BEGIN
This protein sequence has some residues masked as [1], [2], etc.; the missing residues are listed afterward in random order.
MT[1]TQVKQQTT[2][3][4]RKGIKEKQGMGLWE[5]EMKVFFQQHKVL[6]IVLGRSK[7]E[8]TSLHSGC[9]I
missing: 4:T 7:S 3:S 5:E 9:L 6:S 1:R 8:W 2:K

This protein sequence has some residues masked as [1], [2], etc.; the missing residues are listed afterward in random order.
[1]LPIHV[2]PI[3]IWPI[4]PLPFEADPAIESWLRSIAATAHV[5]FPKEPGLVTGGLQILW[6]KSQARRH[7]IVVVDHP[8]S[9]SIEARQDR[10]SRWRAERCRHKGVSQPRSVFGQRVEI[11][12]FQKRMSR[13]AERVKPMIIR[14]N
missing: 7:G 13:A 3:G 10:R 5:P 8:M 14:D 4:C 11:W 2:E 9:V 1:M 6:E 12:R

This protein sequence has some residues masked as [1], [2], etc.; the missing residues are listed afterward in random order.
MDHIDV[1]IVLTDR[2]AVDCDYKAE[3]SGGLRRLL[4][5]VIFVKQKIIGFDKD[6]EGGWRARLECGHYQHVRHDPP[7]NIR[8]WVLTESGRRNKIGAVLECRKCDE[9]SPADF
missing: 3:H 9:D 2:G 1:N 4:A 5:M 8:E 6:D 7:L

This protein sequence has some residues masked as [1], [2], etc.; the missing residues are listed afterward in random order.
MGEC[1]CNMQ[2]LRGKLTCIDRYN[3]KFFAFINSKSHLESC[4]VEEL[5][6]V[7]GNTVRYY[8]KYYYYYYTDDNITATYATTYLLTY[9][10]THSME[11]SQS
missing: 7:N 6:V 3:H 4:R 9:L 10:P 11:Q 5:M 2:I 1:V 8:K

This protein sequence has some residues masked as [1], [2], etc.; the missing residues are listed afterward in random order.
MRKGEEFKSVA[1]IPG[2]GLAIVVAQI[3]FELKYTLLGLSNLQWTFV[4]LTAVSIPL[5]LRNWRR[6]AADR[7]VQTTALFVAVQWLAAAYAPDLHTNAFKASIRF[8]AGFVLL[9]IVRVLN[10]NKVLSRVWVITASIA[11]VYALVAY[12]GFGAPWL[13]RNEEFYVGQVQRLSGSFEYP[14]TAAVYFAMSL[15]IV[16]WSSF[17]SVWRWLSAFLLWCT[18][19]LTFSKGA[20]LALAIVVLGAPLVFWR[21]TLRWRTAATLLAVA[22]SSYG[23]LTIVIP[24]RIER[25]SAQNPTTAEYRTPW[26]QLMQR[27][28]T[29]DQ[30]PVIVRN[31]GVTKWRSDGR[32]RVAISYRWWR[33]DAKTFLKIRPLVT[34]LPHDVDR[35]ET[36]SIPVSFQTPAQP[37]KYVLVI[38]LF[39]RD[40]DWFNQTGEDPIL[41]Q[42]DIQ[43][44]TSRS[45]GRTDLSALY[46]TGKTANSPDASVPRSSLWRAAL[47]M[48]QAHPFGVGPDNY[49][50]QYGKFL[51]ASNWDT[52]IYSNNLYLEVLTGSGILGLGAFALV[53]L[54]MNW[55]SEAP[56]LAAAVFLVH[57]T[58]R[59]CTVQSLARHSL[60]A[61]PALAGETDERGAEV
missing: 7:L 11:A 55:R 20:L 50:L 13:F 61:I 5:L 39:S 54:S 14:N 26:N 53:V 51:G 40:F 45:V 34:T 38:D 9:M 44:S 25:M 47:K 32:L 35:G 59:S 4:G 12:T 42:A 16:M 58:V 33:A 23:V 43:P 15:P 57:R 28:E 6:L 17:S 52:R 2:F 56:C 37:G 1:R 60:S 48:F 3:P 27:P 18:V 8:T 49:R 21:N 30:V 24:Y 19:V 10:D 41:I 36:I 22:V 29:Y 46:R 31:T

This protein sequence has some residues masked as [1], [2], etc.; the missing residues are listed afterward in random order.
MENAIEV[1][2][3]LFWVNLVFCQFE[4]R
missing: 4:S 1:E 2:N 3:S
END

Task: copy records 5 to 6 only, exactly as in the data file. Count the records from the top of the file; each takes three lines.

This protein sequence has some residues masked as [1], [2], etc.; the missing residues are listed afterward in random order.
MRKGEEFKSVA[1]IPG[2]GLAIVVAQI[3]FELKYTLLGLSNLQWTFV[4]LTAVSIPL[5]LRNWRR[6]AADR[7]VQTTALFVAVQWLAAAYAPDLHTNAFKASIRF[8]AGFVLL[9]IVRVLN[10]NKVLSRVWVITASIA[11]VYALVAY[12]GFGAPWL[13]RNEEFYVGQVQRLSGSFEYP[14]TAAVYFAMSL[15]IV[16]WSSF[17]SVWRWLSAFLLWCT[18][19]LTFSKGA[20]LALAIVVLGAPLVFWR[21]TLRWRTAATLLAVA[22]SSYG[23]LTIVIP[24]RIER[25]SAQNPTTAEYRTPW[26]QLMQR[27][28]T[29]DQ[30]PVIVRN[31]GVTKWRSDGR[32]RVAISYRWWR[33]DAKTFLKIRPLVT[34]LPHDVDR[35]ET[36]SIPVSFQTPAQP[37]KYVLVI[38]LF[39]RD[40]DWFNQTGEDPIL[41]Q[42]DIQ[43][44]TSRS[45]GRTDLSALY[46]TGKTANSPDASVPRSSLWRAAL[47]M[48]QAHPFGVGPDNY[49][50]QYGKFL[51]ASNWDT[52]IYSNNLYLEVLTGSGILGLGAFALV[53]L[54]MNW[55]SEAP[56]LAAAVFLVH[57]T[58]R[59]CTVQSLARHSL[60]A[61]PALAGETDERGAEV
missing: 7:L 11:A 55:R 20:L 50:L 13:F 61:I 5:L 39:S 54:S 14:N 26:N 53:V 51:G 40:F 45:V 34:T 38:D 9:M 44:S 25:M 47:K 32:L 35:G 59:S 4:G 12:T 42:A 16:M 58:V 33:A 23:V 43:P 15:P 57:R 28:E 6:L 17:S 52:R 2:F 56:C 37:G 1:R 60:S 48:F 3:P 27:P 18:V 8:T 49:R 21:N 30:V 24:Y 19:V 10:D 41:I 36:I 22:V 29:Y 46:R 31:T

This protein sequence has some residues masked as [1], [2], etc.; the missing residues are listed afterward in random order.
MENAIEV[1][2][3]LFWVNLVFCQFE[4]R
missing: 4:S 1:E 2:N 3:S